Syncletica of Alexandria
Syncletica of Alexandria was born in Macedonia in 380AD in a wealthy family that emigrated to Egypt. Both her parents and two brothers died while Syncletica was young and she became the heiress of the family and the caregiver for her sister, who was blind. Syncletica gave the fortune she had inherited to the poor and entered into the solitary life with her sister.
Syncletica taught that we are born three times into life, the first through the womb, the second through baptism, the last in our discipline. When a baby is born, the manner in which it is sustained changes. So when we are born into grace the nature of how we receive life changes. As we progress in the spiritual life we are incubating the life of heaven. Our present experience is a kind of womb feeding us the life of the age to come. We are being prepared for the life of heaven.
Remembering of wrongs undermines spiritual health
Those who are describing their own successes should also try to mention the weaknesses that go with them.
For those who are making their way to God there is at first great struggle and effort, but then indescribable joy. For just as those who wish to kindle a fire are at first choked with smoke, suffer watery eyes, and in this way achieve their purpose, indeed Scripture says: ‘Our God is a consuming fire,’ so we too must kindle the divine fire within us with tears and effort.
A treasure is secure so long as it remains concealed; but when once disclosed, and laid open to every bold invader, it is presently rifled; so virtue also vanishes once it is known and made public. Just as wax melts in the presence of fire, so also does the soul disintegrate in the face of praises and loses its vigour.
It is dangerous for someone not formed by experience of the ascetic life to try to teach; it is as if someone whose house is unsound were to receive guests and cause them injury by the collapse of the building. It is the same in the case of someone who has not first built an interior dwelling; he causes loss to those who come.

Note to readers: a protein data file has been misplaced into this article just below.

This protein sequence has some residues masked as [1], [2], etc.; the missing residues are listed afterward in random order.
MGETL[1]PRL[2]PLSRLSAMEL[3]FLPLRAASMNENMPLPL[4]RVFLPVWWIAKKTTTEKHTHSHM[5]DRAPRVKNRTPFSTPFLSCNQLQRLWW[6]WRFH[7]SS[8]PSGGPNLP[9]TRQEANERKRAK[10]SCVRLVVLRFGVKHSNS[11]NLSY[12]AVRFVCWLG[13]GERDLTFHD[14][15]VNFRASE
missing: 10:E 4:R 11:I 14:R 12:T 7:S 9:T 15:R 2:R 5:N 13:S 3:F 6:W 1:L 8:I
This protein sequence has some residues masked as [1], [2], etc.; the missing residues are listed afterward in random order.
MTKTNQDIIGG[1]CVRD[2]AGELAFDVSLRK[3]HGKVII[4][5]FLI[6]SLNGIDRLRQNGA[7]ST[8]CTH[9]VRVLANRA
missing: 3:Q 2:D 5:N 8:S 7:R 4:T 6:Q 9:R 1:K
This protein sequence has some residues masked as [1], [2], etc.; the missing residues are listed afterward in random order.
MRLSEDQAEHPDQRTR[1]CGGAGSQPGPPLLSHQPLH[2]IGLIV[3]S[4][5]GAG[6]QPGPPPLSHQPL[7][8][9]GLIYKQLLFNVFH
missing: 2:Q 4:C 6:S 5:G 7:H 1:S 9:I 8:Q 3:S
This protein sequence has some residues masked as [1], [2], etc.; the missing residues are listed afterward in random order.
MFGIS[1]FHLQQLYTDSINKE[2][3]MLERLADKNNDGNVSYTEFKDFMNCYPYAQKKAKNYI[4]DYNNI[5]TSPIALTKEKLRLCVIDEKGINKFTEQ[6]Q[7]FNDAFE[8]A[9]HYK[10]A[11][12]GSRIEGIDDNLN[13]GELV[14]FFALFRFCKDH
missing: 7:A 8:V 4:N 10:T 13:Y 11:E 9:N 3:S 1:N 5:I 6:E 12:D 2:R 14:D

For the Devil, who wishes to destroy all things, or rather to succeed at our spiritual destruction, resorts to the following ruse. On the one hand, with accomplished and ascetic monastics, he tries to cover their sins and to make them forget them, so as to create pride in them. On the other hand, he constantly exposes the sins of neophytes-whose souls have not yet been strengthened in the ascetic life-before them, exaggerating these sins, so as to drive such neophytes to despair, until they abandon their ascetic efforts. To such a soul he suggests: ‘Since you have committed sexual impurities, what forgiveness will there be?’ And to another he says: ‘Since you have been so greedy, you cannot obtain salvation.’
Rahab was a prostitute, but she was saved through faith; Paul was a persecutor, but he became a chosen instrument; Matthew was a tax collector, but no one is ignorant of the grace granted him; and the thief stole and murdered, but he was the first to open the door of Paradise. Keeping these people in mind, therefore, do not give up hope for your own soul.
Let us take an example from the work of the best gardeners, who, when they see that a plant is of small stature and sickly, water it profusely and care for it greatly, so that it will grow and be strong; while, when seeing in a plant the premature development of sprouts, they immediately trim the useless sprouts, so that the plant does not quickly wither.
For just as it is impossible for a ship to be built without nails,
so it is impossible to be saved without humility.
Let humility become for you the beginning and end of virtues.